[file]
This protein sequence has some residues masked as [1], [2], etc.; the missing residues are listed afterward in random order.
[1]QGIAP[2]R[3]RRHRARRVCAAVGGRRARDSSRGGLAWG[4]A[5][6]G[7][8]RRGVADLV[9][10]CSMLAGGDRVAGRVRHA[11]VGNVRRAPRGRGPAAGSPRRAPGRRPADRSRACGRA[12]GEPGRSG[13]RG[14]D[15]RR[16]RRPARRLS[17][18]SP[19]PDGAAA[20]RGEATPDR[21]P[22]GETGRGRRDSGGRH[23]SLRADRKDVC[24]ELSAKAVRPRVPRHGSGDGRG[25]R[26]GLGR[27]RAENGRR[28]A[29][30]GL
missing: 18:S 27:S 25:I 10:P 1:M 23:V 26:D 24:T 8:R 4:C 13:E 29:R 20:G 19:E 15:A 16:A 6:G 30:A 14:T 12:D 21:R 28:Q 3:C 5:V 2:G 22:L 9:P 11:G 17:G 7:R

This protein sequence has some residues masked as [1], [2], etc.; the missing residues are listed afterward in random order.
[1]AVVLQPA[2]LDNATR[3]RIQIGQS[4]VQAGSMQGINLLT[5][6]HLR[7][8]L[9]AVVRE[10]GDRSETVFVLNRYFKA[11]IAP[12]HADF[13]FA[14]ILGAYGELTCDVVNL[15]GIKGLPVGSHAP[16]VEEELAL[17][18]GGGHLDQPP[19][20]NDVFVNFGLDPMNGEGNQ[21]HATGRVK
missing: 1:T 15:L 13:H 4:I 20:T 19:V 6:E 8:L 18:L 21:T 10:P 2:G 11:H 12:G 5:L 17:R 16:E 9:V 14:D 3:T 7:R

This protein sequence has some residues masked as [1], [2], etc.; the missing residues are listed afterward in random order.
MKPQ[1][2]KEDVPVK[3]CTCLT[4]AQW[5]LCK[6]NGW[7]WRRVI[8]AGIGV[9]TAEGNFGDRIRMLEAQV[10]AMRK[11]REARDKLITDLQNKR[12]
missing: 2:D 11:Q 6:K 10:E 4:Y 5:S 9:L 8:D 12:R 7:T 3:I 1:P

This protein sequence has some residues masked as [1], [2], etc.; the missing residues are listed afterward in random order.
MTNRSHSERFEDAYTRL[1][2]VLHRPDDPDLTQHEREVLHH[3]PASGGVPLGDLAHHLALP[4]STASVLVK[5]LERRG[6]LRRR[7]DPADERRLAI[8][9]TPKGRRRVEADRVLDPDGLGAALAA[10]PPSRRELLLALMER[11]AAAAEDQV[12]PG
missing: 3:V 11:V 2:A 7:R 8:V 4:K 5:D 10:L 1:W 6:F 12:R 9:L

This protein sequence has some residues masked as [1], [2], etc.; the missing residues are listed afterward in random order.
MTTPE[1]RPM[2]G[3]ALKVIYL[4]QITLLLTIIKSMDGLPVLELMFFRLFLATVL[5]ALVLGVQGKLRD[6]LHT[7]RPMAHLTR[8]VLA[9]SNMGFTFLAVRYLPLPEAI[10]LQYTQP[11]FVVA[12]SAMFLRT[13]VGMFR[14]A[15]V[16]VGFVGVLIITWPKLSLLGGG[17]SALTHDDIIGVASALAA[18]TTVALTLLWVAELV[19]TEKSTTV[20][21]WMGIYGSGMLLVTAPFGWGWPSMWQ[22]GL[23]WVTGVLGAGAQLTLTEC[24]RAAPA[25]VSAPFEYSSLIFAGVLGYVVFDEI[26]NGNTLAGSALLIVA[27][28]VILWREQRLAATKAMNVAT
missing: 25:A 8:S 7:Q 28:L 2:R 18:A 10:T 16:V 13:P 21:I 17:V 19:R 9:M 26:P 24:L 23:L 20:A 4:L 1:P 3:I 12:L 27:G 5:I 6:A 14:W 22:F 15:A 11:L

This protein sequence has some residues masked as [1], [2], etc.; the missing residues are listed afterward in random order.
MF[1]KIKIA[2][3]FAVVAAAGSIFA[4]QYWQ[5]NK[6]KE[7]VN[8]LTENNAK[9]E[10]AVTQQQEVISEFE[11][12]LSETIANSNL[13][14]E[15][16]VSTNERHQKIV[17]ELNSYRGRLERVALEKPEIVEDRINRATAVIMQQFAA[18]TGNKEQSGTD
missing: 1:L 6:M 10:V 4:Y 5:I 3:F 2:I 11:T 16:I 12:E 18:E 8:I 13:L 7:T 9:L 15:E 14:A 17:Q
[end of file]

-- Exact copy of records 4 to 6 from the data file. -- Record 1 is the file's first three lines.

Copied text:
This protein sequence has some residues masked as [1], [2], etc.; the missing residues are listed afterward in random order.
MTNRSHSERFEDAYTRL[1][2]VLHRPDDPDLTQHEREVLHH[3]PASGGVPLGDLAHHLALP[4]STASVLVK[5]LERRG[6]LRRR[7]DPADERRLAI[8][9]TPKGRRRVEADRVLDPDGLGAALAA[10]PPSRRELLLALMER[11]AAAAEDQV[12]PG
missing: 3:V 11:V 2:A 7:R 8:V 4:K 5:D 10:L 1:W 6:F 12:R 9:L

This protein sequence has some residues masked as [1], [2], etc.; the missing residues are listed afterward in random order.
MTTPE[1]RPM[2]G[3]ALKVIYL[4]QITLLLTIIKSMDGLPVLELMFFRLFLATVL[5]ALVLGVQGKLRD[6]LHT[7]RPMAHLTR[8]VLA[9]SNMGFTFLAVRYLPLPEAI[10]LQYTQP[11]FVVA[12]SAMFLRT[13]VGMFR[14]A[15]V[16]VGFVGVLIITWPKLSLLGGG[17]SALTHDDIIGVASALAA[18]TTVALTLLWVAELV[19]TEKSTTV[20][21]WMGIYGSGMLLVTAPFGWGWPSMWQ[22]GL[23]WVTGVLGAGAQLTLTEC[24]RAAPA[25]VSAPFEYSSLIFAGVLGYVVFDEI[26]NGNTLAGSALLIVA[27][28]VILWREQRLAATKAMNVAT
missing: 25:A 8:S 7:Q 28:L 2:R 18:A 10:T 16:V 13:P 21:I 17:V 19:R 9:M 26:P 24:L 23:L 20:A 4:L 1:P 3:I 12:L 27:G 5:I 6:A 14:W 22:F 15:A 11:L

This protein sequence has some residues masked as [1], [2], etc.; the missing residues are listed afterward in random order.
MF[1]KIKIA[2][3]FAVVAAAGSIFA[4]QYWQ[5]NK[6]KE[7]VN[8]LTENNAK[9]E[10]AVTQQQEVISEFE[11][12]LSETIANSNL[13][14]E[15][16]VSTNERHQKIV[17]ELNSYRGRLERVALEKPEIVEDRINRATAVIMQQFAA[18]TGNKEQSGTD
missing: 1:L 6:M 10:V 4:Y 5:I 3:F 2:I 11:T 16:I 12:E 18:E 8:I 13:L 7:T 9:L 15:E 14:A 17:Q